January 2017

Julia F. Irwin

Dr. Julia Irwin earned her Ph.D. in History from Yale University and is currently an Associate Professor of History at the University of South Florida. An award-winning author, she has published widely on the place of humanitarian aid in 20th century U.S. foreign relations. Her book, Making the World Safe: The American Red Cross and a Nation’s Humanitarian Awakening, is a history of U.S. international relief efforts during the First World War era. She is now writing a second book, Catastrophic Diplomacy: A History of U.S.

Jayita Sarkar

Jayita Sarkar is a Research Fellow with the Security Studies Program at the Massachusetts Institute of Technology. From the fall of 2017, she will be an Assistant Professor of International Relations at Boston University’s Frederick S. Pardee School of Global Studies. Dr. Sarkar's research projects have been funded by the Stanton Foundation, Harvard University's Project on Managing the Atom, Swiss National Science Foundation, Lyndon Johnson Foundation and Gerald Ford Foundation.

David C. Atkinson

Atkinson's recently published book, The Burdens of White Supremacy: Containing Asian Labor Migration in the British Empire and the United States draws upon archival research in Australia, Canada, Great Britain, New Zealand, and the United States. It explores efforts to restrict Japanese and South Asian immigration during the first decades of the twentieth century.

Patrick Michael Kirkwood

A Belfast-born Scot. Ph.D. from Central Michigan University in Imperial History (2016). Faculty Member @ MCC-Blue River, where I teach US and World history. I write on inter-imperial exchanges focused on the American and British empires in the late nineteenth and early twentieth centuries. So far I've been published in the Michigan Historical Review, Civil War History, and the Journal of World History.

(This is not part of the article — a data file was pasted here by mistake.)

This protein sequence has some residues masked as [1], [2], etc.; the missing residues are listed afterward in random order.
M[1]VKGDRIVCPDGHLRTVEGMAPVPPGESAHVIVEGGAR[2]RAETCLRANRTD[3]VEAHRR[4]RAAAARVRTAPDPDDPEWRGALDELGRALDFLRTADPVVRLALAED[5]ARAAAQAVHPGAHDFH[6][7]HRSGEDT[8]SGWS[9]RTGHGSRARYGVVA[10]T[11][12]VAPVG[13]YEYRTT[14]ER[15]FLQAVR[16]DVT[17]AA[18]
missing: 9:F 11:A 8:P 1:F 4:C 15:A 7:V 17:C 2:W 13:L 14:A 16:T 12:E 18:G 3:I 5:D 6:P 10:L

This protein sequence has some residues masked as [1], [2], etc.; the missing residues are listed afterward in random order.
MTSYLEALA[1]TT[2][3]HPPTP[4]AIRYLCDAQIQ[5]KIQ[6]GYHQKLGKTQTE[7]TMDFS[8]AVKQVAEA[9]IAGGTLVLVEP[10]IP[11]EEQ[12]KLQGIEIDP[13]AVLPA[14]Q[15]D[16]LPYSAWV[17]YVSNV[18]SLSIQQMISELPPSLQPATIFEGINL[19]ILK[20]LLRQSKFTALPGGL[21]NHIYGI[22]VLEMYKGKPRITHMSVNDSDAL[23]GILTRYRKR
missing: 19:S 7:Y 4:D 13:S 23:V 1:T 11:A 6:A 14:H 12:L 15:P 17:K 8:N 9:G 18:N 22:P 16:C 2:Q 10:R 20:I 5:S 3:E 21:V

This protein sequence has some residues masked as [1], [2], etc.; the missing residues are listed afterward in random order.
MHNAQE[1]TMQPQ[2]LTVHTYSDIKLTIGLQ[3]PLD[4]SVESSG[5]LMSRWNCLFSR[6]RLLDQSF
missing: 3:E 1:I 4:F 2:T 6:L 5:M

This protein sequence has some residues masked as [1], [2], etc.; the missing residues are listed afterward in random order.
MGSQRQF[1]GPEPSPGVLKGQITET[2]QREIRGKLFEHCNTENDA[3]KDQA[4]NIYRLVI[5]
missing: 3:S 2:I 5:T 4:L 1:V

Ekavi Athanassopoulou

Ekavi Athanassopoulou (MA, PhD, School of Oriental and African Studies, University of London) is Assistant Professor of International Relations, University of Athens. Research Associate of the Hellenic Foundation for European and Foreign Policy (ELIAMEP) (1999-). Author of: Strategic Relations between the U.S. and Turkey: 1979-2000; Turkey: Anglo-American Security Interests, 1945-1952: The First Enlargement of NATO; A Triangular Relationship, The U.S., Turkey and Israel, 1948-2010 (in preparation).

Robert K. Brigham

Robert K. Brigham, Shirley Boskey Professor of History and International Relations, joined the Vassar College faculty in 1994. He is a specialist on the history of U.S. foreign policy, particularly the Vietnam War. Brigham is author or co-author of nine books, including Iraq, Vietnam, and the Limits of American Power (PublicAffairs, 2008); Is Iraq Another Vietnam? (PublicAffairs, 2006); Argument Without End: In Search of Answers to the Vietnam Tragedy (PublicAffairs, 1999), written with former Secretary of Defense Robert S.

Thomas I. Faith

Historian at the Department of State and author of "Behind the Gas Mask: The US Chemical Warfare Service in War and Peace," I also edit publications for the Society for History in the Federal Government. I was formerly the history and political science teacher at the US House of Representatives Page School, and have earned fellowships from the Chemical Heritage Foundation and the Eleanor Roosevelt Papers. My PhD was earned at George Washington University, and my BA is from Temple University in Philadelphia, PA.

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